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Otherworldly exhibition launches at Burghley House




The Otherworldly exhibition at Burghley is open untill October. By Lee Hellwing.
The Otherworldly exhibition at Burghley is open untill October. By Lee Hellwing.

Visitors to Burghley House are being blasted off to another world.

The Otherworldly exhibition launched at the house’s Sculpture Garden this month and explores spaceships, planets, the celestial, geology and satellites.

The Otherworldly exhibition at Burghley is open untill October. By Lee Hellwing.
The Otherworldly exhibition at Burghley is open untill October. By Lee Hellwing.

It includes a replica life-size model of a TIE Silencer spacecraft from the Star Wars films, designed by Stamford inventor Colin Furze, which was previously on display in the grounds of the house in December.

There’s also an ‘Interplanetary Taxi’ which is made from the body of a Aérospatiale Gazelle helicopter and the interior and chassis of a Daihatsu Hijet microvan.

Michael Shaw, curator of the sculpture garden exhibition, said: “The exhibition allows you to travel an unknown universe from the comforts of PE9.

“There is a dramatic range of sculptures from abstract and figurative, things known to unknown.

“If you look at some of the images from the Hubble Space Telescope they are beautiful. I think an aspect of that was my inspiration.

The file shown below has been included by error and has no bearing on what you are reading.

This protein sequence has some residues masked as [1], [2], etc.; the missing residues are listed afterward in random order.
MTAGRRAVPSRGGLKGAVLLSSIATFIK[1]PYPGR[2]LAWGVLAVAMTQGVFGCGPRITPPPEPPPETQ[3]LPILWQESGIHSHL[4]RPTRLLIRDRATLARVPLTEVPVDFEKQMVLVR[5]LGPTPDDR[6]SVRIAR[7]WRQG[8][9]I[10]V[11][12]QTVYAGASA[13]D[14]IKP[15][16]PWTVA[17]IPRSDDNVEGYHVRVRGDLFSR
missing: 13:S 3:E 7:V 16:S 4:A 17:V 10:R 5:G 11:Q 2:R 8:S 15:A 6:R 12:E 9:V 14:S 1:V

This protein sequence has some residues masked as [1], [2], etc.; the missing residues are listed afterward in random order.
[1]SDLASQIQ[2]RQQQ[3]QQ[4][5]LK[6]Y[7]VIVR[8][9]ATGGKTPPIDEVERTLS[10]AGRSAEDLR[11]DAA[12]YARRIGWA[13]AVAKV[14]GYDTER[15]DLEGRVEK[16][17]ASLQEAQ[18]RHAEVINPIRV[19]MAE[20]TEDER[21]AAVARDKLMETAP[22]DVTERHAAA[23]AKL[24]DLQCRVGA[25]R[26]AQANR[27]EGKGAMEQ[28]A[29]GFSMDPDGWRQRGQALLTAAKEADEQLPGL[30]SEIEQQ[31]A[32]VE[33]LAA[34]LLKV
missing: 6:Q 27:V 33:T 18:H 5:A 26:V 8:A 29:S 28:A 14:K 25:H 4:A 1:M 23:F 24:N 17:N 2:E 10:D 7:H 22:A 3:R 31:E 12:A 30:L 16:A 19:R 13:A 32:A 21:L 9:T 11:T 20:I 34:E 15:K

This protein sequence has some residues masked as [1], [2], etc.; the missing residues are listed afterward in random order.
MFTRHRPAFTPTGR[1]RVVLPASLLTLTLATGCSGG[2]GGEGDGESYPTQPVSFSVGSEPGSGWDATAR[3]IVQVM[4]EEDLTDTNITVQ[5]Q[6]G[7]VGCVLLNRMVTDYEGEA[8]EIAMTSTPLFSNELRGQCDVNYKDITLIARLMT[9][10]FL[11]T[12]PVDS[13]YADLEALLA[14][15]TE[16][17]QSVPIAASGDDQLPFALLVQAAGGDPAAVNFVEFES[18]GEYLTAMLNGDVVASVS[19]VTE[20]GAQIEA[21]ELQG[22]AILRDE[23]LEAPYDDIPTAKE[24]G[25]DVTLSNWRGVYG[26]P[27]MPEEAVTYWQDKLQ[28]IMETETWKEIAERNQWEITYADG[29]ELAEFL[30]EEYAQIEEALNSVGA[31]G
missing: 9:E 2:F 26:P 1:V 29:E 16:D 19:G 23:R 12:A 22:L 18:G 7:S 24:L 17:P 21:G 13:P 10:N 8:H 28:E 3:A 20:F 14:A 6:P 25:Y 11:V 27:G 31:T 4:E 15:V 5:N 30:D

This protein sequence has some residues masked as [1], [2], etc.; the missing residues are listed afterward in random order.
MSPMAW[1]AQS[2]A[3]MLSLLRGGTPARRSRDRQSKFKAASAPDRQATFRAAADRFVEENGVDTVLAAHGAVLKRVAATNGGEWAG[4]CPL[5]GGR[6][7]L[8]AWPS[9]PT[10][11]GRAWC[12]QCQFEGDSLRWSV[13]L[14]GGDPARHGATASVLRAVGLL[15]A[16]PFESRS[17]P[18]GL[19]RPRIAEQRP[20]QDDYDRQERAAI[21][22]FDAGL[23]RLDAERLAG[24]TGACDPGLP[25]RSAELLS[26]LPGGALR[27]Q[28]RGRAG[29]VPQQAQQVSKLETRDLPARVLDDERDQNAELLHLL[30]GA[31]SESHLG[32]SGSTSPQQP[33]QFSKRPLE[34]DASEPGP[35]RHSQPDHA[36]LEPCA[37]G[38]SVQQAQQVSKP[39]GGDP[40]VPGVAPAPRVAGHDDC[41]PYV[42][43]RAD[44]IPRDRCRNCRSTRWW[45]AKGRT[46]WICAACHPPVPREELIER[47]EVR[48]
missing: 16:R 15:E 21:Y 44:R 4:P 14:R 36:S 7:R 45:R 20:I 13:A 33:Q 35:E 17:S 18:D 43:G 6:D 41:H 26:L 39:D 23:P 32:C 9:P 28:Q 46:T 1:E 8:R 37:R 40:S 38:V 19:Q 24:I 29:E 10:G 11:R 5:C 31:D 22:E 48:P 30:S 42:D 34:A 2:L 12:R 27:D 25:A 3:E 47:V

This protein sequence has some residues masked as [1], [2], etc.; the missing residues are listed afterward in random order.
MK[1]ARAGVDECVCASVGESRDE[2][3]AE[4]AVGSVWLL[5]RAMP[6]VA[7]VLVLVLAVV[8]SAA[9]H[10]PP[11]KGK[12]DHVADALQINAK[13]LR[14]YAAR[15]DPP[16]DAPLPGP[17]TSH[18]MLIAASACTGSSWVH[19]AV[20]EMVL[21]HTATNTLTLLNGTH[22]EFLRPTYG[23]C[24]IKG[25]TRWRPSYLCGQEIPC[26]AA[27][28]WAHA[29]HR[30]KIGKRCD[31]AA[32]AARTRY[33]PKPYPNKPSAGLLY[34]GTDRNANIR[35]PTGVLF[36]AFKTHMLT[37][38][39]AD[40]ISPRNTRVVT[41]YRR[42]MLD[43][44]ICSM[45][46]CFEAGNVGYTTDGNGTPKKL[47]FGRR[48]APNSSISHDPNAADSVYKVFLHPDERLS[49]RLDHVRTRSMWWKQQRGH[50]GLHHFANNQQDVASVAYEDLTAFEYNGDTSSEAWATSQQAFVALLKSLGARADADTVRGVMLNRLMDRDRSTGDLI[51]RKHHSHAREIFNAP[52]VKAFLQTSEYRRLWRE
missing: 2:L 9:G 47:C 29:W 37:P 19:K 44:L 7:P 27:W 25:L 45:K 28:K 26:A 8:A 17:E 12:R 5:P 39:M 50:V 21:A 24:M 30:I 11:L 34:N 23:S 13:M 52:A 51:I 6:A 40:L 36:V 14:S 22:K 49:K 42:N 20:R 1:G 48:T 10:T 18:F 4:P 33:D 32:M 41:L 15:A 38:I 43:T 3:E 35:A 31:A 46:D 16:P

“We have come to a safe year in 2016 to a lot of unknown. Maybe a bit of imagination is not a bad thing.”

He added it was nice to look elsewhere in “these troubled times”.

The exhibition also includes a sculpture of a Belgian battleship sunk during the Second World War designed by Andy Hazell, who also created the Interplanetary taxi.

The sculpture of the Brabant is made from a small single person boat which is all that remains of the battleship.

The boat was discovered in a scrapyard by Andy. who said Burghley is a fitting location to display his sculptures.

He said: “It is good that things get out and about and moved. People question the landscape and it is suitably positioned here.”

Among the other sculptures include Pete Roger’s The Moon Polisher - which depicts a man stood on a ladder polishing a moon.

A wooden sculpture by Ben Rowe that represents satellites and models of chemical compounds is also on show in the exhibition.

Ben’s ‘Lost in Time and Space Beacon 52.64- 0.44’ includes the exact co-ordinates of the sculpture in its title.

Ben said of his sculpture: “It has mysteriously appeared from somewhere unknown and now sits eerily as if wait for a command. Where and when is it from? Who put it there and why?”

Some of the exhibition’s sculptures have not yet been installed.

All the pieces will be in place in time for the official open of the exhibition on April 15.

The exhibition is made up of 25 sculptures that have previously featured in exhibitions in the garden including a life size trojan horse.

The exhibition runs until the end of October.



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